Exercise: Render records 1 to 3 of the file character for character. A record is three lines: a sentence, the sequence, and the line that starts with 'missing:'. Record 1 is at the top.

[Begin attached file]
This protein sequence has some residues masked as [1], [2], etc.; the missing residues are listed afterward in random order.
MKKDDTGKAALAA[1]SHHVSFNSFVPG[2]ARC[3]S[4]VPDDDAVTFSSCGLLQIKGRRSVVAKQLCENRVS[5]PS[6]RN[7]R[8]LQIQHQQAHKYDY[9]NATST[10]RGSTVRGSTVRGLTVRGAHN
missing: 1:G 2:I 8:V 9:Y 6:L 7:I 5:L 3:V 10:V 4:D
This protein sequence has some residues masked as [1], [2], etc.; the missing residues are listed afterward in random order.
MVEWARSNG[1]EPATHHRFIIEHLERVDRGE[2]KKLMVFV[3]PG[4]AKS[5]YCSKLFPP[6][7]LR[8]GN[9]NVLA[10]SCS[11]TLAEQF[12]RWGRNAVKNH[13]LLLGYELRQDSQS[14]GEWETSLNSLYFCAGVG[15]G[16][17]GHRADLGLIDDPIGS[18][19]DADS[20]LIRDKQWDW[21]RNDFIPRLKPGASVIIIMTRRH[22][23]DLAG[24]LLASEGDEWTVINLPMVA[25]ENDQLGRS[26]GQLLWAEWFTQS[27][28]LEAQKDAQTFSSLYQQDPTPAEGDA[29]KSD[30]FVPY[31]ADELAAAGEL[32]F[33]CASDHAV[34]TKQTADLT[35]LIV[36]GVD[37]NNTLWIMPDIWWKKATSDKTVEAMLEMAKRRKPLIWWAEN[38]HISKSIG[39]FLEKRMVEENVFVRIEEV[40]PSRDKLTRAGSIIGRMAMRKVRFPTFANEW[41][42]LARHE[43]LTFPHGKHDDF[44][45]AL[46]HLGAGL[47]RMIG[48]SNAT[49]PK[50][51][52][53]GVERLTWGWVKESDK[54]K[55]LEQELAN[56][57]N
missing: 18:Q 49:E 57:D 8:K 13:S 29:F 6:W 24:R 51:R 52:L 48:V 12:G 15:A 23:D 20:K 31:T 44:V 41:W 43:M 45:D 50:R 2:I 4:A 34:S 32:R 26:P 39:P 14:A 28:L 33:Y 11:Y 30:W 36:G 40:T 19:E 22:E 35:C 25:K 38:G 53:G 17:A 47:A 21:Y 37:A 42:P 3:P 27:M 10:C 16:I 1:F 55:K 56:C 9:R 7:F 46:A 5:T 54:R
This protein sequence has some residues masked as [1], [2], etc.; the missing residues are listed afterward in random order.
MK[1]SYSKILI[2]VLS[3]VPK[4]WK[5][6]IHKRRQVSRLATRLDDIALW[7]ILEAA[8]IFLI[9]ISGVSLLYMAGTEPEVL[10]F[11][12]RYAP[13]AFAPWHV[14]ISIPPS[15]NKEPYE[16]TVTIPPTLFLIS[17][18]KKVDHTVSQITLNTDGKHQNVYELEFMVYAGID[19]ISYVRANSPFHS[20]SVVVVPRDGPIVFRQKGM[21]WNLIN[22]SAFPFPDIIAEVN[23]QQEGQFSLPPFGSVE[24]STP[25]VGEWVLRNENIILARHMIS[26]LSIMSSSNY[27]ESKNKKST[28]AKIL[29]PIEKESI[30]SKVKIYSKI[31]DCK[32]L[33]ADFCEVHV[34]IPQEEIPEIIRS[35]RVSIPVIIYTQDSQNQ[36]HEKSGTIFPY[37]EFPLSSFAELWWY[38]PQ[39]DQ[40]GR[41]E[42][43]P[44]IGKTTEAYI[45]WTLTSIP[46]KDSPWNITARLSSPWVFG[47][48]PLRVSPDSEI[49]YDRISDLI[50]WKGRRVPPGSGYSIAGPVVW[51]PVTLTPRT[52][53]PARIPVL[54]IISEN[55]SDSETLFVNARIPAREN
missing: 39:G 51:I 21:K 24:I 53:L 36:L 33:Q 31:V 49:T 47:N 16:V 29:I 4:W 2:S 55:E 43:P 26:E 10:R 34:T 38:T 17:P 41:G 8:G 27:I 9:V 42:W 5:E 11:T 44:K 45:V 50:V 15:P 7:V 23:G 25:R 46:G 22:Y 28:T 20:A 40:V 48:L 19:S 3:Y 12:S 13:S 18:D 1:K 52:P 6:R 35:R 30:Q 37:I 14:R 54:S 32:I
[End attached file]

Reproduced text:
This protein sequence has some residues masked as [1], [2], etc.; the missing residues are listed afterward in random order.
MKKDDTGKAALAA[1]SHHVSFNSFVPG[2]ARC[3]S[4]VPDDDAVTFSSCGLLQIKGRRSVVAKQLCENRVS[5]PS[6]RN[7]R[8]LQIQHQQAHKYDY[9]NATST[10]RGSTVRGSTVRGLTVRGAHN
missing: 1:G 2:I 8:V 9:Y 6:L 7:I 5:L 3:V 10:V 4:D
This protein sequence has some residues masked as [1], [2], etc.; the missing residues are listed afterward in random order.
MVEWARSNG[1]EPATHHRFIIEHLERVDRGE[2]KKLMVFV[3]PG[4]AKS[5]YCSKLFPP[6][7]LR[8]GN[9]NVLA[10]SCS[11]TLAEQF[12]RWGRNAVKNH[13]LLLGYELRQDSQS[14]GEWETSLNSLYFCAGVG[15]G[16][17]GHRADLGLIDDPIGS[18][19]DADS[20]LIRDKQWDW[21]RNDFIPRLKPGASVIIIMTRRH[22][23]DLAG[24]LLASEGDEWTVINLPMVA[25]ENDQLGRS[26]GQLLWAEWFTQS[27][28]LEAQKDAQTFSSLYQQDPTPAEGDA[29]KSD[30]FVPY[31]ADELAAAGEL[32]F[33]CASDHAV[34]TKQTADLT[35]LIV[36]GVD[37]NNTLWIMPDIWWKKATSDKTVEAMLEMAKRRKPLIWWAEN[38]HISKSIG[39]FLEKRMVEENVFVRIEEV[40]PSRDKLTRAGSIIGRMAMRKVRFPTFANEW[41][42]LARHE[43]LTFPHGKHDDF[44][45]AL[46]HLGAGL[47]RMIG[48]SNAT[49]PK[50][51][52][53]GVERLTWGWVKESDK[54]K[55]LEQELAN[56][57]N
missing: 18:Q 49:E 57:D 8:K 13:S 29:F 6:W 24:R 51:R 52:L 48:V 12:G 15:A 23:D 20:K 31:T 44:V 41:W 43:M 45:D 50:R 2:I 4:A 34:S 32:R 26:P 39:P 14:A 28:L 33:Y 11:Y 30:W 36:G 40:T 19:E 22:E 35:C 25:K 38:G 53:G 17:A 47:A 21:Y 37:A 42:P 3:P 27:M 10:C 16:I 1:F 55:K 56:C 9:R 7:F 46:A 5:T 54:R
This protein sequence has some residues masked as [1], [2], etc.; the missing residues are listed afterward in random order.
MK[1]SYSKILI[2]VLS[3]VPK[4]WK[5][6]IHKRRQVSRLATRLDDIALW[7]ILEAA[8]IFLI[9]ISGVSLLYMAGTEPEVL[10]F[11][12]RYAP[13]AFAPWHV[14]ISIPPS[15]NKEPYE[16]TVTIPPTLFLIS[17][18]KKVDHTVSQITLNTDGKHQNVYELEFMVYAGID[19]ISYVRANSPFHS[20]SVVVVPRDGPIVFRQKGM[21]WNLIN[22]SAFPFPDIIAEVN[23]QQEGQFSLPPFGSVE[24]STP[25]VGEWVLRNENIILARHMIS[26]LSIMSSSNY[27]ESKNKKST[28]AKIL[29]PIEKESI[30]SKVKIYSKI[31]DCK[32]L[33]ADFCEVHV[34]IPQEEIPEIIRS[35]RVSIPVIIYTQDSQNQ[36]HEKSGTIFPY[37]EFPLSSFAELWWY[38]PQ[39]DQ[40]GR[41]E[42][43]P[44]IGKTTEAYI[45]WTLTSIP[46]KDSPWNITARLSSPWVFG[47][48]PLRVSPDSEI[49]YDRISDLI[50]WKGRRVPPGSGYSIAGPVVW[51]PVTLTPRT[52][53]PARIPVL[54]IISEN[55]SDSETLFVNARIPAREN
missing: 39:G 51:I 21:K 24:I 53:L 36:L 33:Q 31:V 49:T 47:N 16:V 29:I 4:W 2:S 55:E 43:P 26:E 10:R 34:T 38:T 17:P 41:G 8:G 27:I 9:V 42:W 5:E 11:T 44:K 45:V 50:V 15:P 7:V 23:G 25:R 46:G 22:Y 28:T 20:A 40:V 48:L 19:S 3:Y 12:S 13:S 18:D 1:K 52:P 6:R 35:R 30:Q 37:I 14:R 54:S 32:I